Wide Area Multilateration
Wide Area Multilateration (WAM) utilizes signals that are transmitted frequently from an aircraft equipped with ADS-B to determine the aircraft’s position. Figure 14 denotes the sequence of events that occur that would allow an aircraft to learn its position in the event of a loss of GNSS-provided PNT.
FIGURE 13 1,100 DMEs in CONUS.
FIGURE 14 Passive wide area multilateration.
Ground-based transceivers (GBTs) being installed to support ADS-B can utilize this technology to determine aircraft position in the event that the aircraft cannot. The national ADS-B GBT system is shown in Figure 15.
By leveraging the DME installed base and the planned GBT installations, coverage across CONUS would be greatly improved. Figure 16 shows this combined infrastructure.
While the WAM solution will have a minimal impact on existing avionics for surveillance, integrity monitoring and Time-to-Alert necessary to meet navigation requirements may be very challenging. Still, accuracy has been demonstrated to be within target levels and it is compatible with existing WAM systems. There are, however, concerns regarding the availability of bandwidth on the 1090 MHz extended squitter channel so that capacity may be limited in high-density environments. Use of WAM for navigation will also entail changes to existing avionics.
WAM also requires that each of the ground stations maintains a common time reference as WAM is a time-of-arrival system. Current systems utilize a common beacon that can “be seen” by all systems as the synchronizing mechanism. Wider-area systems may encounter issues and certainly additional costs if beacons were the only means to maintain synchronization.
DME Pseudolite Network
DMEs broadcast in the L-band, the same area of the spectrum as GNSS. They work by receiving interrogations from aircraft and replying after a fixed delay, thus allowing the aircraft to determine its slant range to the DME. When a DME is not being interrogated it maintains a “heartbeat” awaiting the next interrogation. The DME Pseudolite (DMPL) solution would include a transmission on the DME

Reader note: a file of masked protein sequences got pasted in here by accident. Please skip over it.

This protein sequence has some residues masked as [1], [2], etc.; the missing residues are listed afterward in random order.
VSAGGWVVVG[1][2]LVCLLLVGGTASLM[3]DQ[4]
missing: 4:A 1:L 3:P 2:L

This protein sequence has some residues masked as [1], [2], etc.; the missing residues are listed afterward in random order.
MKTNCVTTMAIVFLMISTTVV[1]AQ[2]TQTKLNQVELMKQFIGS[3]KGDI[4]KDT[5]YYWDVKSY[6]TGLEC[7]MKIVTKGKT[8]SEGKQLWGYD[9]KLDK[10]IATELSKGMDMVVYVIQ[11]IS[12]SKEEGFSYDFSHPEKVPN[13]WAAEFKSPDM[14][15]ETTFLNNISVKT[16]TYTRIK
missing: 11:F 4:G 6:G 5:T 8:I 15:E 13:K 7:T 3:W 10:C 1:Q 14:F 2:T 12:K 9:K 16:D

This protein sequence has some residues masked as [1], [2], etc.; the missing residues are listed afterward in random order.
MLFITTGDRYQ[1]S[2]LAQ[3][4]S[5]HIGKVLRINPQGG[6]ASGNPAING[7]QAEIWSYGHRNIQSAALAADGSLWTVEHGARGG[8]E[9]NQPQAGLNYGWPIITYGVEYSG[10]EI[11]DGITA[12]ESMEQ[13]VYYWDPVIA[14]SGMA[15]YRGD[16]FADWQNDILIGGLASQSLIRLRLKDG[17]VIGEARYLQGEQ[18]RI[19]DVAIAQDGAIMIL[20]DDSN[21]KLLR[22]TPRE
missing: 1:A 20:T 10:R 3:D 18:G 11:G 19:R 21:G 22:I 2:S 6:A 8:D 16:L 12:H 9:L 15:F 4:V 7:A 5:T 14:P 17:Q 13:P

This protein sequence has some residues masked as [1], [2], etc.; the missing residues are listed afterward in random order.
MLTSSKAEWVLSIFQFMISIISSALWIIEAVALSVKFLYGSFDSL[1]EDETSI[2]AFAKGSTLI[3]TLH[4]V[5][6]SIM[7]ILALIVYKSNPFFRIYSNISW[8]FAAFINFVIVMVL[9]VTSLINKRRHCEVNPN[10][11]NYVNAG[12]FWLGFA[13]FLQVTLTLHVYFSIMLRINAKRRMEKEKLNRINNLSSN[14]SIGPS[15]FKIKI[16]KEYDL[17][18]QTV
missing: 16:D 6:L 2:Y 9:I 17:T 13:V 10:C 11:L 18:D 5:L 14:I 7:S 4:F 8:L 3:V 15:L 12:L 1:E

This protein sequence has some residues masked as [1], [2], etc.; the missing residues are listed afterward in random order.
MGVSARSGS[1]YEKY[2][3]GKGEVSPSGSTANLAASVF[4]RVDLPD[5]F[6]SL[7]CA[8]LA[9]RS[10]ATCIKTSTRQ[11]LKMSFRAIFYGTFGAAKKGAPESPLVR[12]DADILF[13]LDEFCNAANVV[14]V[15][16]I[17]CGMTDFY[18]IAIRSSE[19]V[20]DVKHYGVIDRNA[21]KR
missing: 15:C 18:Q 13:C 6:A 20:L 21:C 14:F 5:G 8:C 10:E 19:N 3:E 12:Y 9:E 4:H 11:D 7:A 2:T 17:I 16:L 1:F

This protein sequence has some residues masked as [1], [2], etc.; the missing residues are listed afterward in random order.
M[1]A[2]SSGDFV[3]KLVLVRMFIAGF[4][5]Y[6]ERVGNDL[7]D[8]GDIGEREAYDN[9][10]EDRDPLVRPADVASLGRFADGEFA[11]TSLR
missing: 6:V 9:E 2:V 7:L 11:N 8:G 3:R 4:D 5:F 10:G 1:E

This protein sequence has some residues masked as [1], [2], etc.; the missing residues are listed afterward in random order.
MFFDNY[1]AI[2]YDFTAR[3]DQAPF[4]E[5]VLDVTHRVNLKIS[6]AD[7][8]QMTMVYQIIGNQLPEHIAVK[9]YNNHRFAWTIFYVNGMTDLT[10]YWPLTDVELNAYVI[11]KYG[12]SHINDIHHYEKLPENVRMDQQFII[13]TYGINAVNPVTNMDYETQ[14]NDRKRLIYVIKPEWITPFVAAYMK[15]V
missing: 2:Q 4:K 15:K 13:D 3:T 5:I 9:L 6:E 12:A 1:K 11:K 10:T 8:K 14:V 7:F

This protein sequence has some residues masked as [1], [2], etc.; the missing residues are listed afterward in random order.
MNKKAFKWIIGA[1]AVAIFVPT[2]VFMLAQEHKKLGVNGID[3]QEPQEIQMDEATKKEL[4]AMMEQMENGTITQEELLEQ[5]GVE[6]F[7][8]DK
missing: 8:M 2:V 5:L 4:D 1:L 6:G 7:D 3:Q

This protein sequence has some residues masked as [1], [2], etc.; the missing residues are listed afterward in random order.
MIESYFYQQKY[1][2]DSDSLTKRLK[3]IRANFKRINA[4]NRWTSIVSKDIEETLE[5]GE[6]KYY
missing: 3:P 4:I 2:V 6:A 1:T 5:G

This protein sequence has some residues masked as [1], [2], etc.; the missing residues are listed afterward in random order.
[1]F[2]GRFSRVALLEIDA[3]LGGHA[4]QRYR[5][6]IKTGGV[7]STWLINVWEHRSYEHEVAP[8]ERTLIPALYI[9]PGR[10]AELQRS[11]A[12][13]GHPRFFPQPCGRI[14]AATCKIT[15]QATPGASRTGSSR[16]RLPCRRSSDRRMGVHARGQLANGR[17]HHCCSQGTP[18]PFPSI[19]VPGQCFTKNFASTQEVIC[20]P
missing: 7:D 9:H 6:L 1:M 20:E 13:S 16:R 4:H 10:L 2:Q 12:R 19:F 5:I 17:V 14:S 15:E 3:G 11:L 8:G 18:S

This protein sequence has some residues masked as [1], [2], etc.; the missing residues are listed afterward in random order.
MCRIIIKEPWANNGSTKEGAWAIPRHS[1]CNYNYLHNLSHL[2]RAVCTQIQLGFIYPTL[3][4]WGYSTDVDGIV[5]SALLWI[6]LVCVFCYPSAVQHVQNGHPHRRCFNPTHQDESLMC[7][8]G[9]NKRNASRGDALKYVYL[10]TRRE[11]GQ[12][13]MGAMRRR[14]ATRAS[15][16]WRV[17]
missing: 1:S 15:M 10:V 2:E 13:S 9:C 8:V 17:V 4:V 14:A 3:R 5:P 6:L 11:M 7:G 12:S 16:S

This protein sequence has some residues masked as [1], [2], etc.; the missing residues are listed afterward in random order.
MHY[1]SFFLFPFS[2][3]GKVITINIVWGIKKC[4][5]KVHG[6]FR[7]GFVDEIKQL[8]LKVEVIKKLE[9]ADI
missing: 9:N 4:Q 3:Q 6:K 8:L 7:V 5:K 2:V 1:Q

FIGURE 15 800 GBTs to be installed nationwide.
FIGURE 16 Combined DME and GBT network.
heartbeat, which would be maintained continuously, thus identifying the particular DME, its location, and the time-of-day. The aircraft, using the same methodology employed by GNSS and WAM systems, would determine its position. As the aircraft would receive the “raw” data, it would be left to the aircraft to determine the integrity of the derived information, just as it does for GNSS.
The DMPL alternative provides unlimited capacity and an aircraft-based position and integrity solution and could leverage use of existing DMEs and
GBTs. However, it would require modification to the DME transmit signal. It would require a minimum of three sites to compute aircraft position (unless the DMEs interrogation/reply capability was also utilized, and then two would suffice). The DMPL alternative would also require a common GNSS-independent timing reference similar to that needed by the WAM solution. While it would have the greatest impact to aircraft avionics, it could potentially provide the most benefit. There is the potential to include position calculation and integrity monitoring functions in ADS-B in avionics. Because it is the least mature concept, no avionics are yet in development and no standards have been established. It would also require the retention and recapitalization of nearly half the VORs unless general aviation is equipped with Pseudolite avionics.
The need to provide time synchronization for both the WAM and DMPL alternatives, as well as the need to provide frequency services for telecommunication applications, caused the FAA to research alternative time and frequency provision as part of the APNT effort. During the problem analysis phase the FAA determined that if the sources of GNSS interference were so great as to preclude use of any satellite in any direction, the situation would be outside the FAA’s means to mitigate the time service interruption. Therefore, the FAA assumed that the interfering source would arrive from at most a few directions and that by utilizing a steerable null antenna, the jammer could be substantially eliminated and a source of good time and frequency reinforced. Figure 17 shows how this concept would work.
FIGURE 17 Ground-based time synchronization.
Steerable null antennas located at ground facilities (either DME or GBT) should be able to sufficiently null out interfering signals while reinforcing the time and frequency signals from a satellite—whether it be in GEO, medium, or low Earth orbit. This would allow GBTs or DMPL or both to continue providing multilateration services despite a GNSS service interruption.
In pursuit of the best APNT solution(s), the FAA is developing a Project Plan for Full Investigation, the means to validate backup requirements and is performing appropriate system engineering analyses. The FAA plans to develop R&D prototypes along with cost schedule estimates while it completes the analysis of alternatives. The schedule for accomplishing these actions is show in Figure 18.
First and foremost, the APNT remains a research endeavor. The “best” answer is still, as they say, to be determined. What is most important is that the potential problems and impacts have been recognized and steps are being taken to ensure that the safety, security, and efficiency of the U.S. NAS will be maintained in the event of a loss of GNSS-provided PNT.
FIGURE 18 APNT program life cycle.